On Tuesday morning Elizabeth Warren strolled into her Cambridge, Massachusetts polling place. Her team was feeling bullish on the most important day yet in the Democratic primary: they had 400 paid staffers fanned out across 14 states, thousands of volunteers, some of whom had been canvassing since the summer, plus a surprise infusion of some $14.8 million in advertising dumped into the most important states over the last two weeks care of the newly-formed Persist PAC. The campaign expected Warren would finish in the top two in at least eight of that day’s fourteen contests. Outside the elementary school where she would vote, supporters were hoisting liberty green signs, chanting “W-A-R-R-E-N” and “We need a woman in the White House.”
“I stood in that voting booth and I looked down and I saw my name on the ballot and I thought ‘Wow, kiddo, you’re not in Oklahoma anymore,’” she recalled, speaking to reporters on Thursday.
It was a long road to that moment. It started, probably, back in the ‘90s when the then-Harvard professor first started showing up on Capitol Hill to testify about the potential ramifications of a bankruptcy reform bill being pushed by Joe Biden, the senator for Delaware. The bill, Warren stressed over multiple appearances before Congress, would make it harder for struggling families to wipe out credit card debt and student loans while guaranteeing handsome profits for consumer lenders, many of which were concentrated in Biden’s home state. Fast-forward to 2008. Warren — by this time a leading consumer advocate — was tapped to sit on the oversight panel administering $700 billion in bailout money after financial firms got themselves and the rest of us into a global financial crisis. That gig served as launching pad for her big idea: a government agency to look out for consumers. After she was blocked from becoming the bureau’s top official, Warren ran for Senate. Almost as soon as she won, Democrats began clamoring for her to run for president.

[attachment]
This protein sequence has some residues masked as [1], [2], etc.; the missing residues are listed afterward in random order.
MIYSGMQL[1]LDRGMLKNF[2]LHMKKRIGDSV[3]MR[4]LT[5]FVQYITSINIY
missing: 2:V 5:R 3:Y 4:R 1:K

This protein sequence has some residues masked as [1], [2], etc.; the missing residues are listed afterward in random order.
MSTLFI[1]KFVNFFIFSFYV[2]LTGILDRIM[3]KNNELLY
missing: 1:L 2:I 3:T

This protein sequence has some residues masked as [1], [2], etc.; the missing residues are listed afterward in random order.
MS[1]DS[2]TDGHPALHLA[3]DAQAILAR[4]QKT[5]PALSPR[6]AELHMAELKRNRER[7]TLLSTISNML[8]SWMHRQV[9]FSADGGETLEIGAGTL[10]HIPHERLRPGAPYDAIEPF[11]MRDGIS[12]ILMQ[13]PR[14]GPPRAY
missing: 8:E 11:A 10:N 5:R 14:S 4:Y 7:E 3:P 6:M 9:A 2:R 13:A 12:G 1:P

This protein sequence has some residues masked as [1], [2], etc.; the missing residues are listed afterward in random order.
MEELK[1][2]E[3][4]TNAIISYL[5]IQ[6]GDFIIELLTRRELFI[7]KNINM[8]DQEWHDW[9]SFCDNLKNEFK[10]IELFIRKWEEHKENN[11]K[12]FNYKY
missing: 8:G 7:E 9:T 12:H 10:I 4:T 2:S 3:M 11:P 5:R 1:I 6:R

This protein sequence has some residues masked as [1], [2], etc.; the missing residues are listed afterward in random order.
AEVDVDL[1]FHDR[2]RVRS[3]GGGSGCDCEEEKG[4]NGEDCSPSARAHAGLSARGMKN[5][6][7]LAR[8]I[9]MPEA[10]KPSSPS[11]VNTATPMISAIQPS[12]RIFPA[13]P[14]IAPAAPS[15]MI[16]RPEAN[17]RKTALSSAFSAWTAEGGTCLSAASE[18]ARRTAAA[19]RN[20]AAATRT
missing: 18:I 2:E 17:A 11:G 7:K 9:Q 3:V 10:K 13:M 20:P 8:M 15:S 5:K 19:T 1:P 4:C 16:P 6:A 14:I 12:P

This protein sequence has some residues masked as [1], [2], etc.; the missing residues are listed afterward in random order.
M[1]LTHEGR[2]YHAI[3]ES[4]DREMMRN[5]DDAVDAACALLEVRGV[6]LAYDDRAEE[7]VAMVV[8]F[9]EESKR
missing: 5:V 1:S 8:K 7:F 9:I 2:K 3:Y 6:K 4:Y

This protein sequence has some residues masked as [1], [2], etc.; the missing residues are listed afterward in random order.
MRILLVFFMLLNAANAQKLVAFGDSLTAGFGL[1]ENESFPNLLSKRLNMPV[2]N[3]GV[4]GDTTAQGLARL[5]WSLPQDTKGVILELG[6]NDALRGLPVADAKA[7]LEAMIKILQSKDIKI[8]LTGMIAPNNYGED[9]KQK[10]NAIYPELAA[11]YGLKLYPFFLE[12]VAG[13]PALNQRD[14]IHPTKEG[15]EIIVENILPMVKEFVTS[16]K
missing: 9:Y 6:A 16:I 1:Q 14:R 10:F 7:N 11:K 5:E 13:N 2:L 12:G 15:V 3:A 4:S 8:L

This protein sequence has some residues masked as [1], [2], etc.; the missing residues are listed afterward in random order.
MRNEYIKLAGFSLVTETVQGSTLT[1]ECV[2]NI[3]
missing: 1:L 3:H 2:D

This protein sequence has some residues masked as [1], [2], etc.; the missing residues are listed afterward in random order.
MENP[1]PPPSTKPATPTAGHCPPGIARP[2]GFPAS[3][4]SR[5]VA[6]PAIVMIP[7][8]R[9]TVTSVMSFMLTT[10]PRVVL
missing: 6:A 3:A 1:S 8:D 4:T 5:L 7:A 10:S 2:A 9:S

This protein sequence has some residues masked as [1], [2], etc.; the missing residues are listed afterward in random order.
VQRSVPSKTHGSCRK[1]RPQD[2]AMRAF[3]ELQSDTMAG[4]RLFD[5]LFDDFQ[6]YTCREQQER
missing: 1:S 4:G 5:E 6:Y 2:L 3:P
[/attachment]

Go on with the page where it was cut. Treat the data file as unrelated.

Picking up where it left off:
Warren seemed like the perfect candidate: an inspiring biography, an impressive resume, and the kind of charisma even the most jaded pundits swooned over. But she had a significant political liability, and one that a lot people still refuse to acknowledge is a liability at all: her sex.
There are people who will argue that gender played little to no role in Warren’s failure to catch on — that if she was just a little more moderate, or a bit more progressive, if she had only gone all in on Medicare for All, or if she’d never embraced it in the first place, if she’d been a little tougher or just slightly less caustic in her remarks about billionaires, if she’d run four years earlier, if, if, if, if, if…
To Warren, though, it was pretty obvious that sexism played a role in the way her candidacy was received. She said as much as she dropped out of the race Thursday. “You know, that is the trap question for every woman: If you say, ‘Yeah, there was sexism in this race’ everyone says ‘Whiner!’ If you say there was no sexism, about a bazillion women say ‘What planet are you living on?!’”
In other words: It’s there, it’s just a question of whether you acknowledge it or not.
And there is a convincing argument for not acknowledging it, premised on the idea that discussing the spectre of sexism at all introduces doubt into people’s minds. And there’s reason to suspect that dynamic might have existed this year: Warren began sinking in the polls not long after a New York Times poll showing her doing poorly head-to-head with the president in certain crucial Rust Belt swing states, among a subset of voters who believed women who run for president weren’t “likable,” was being widely circulated.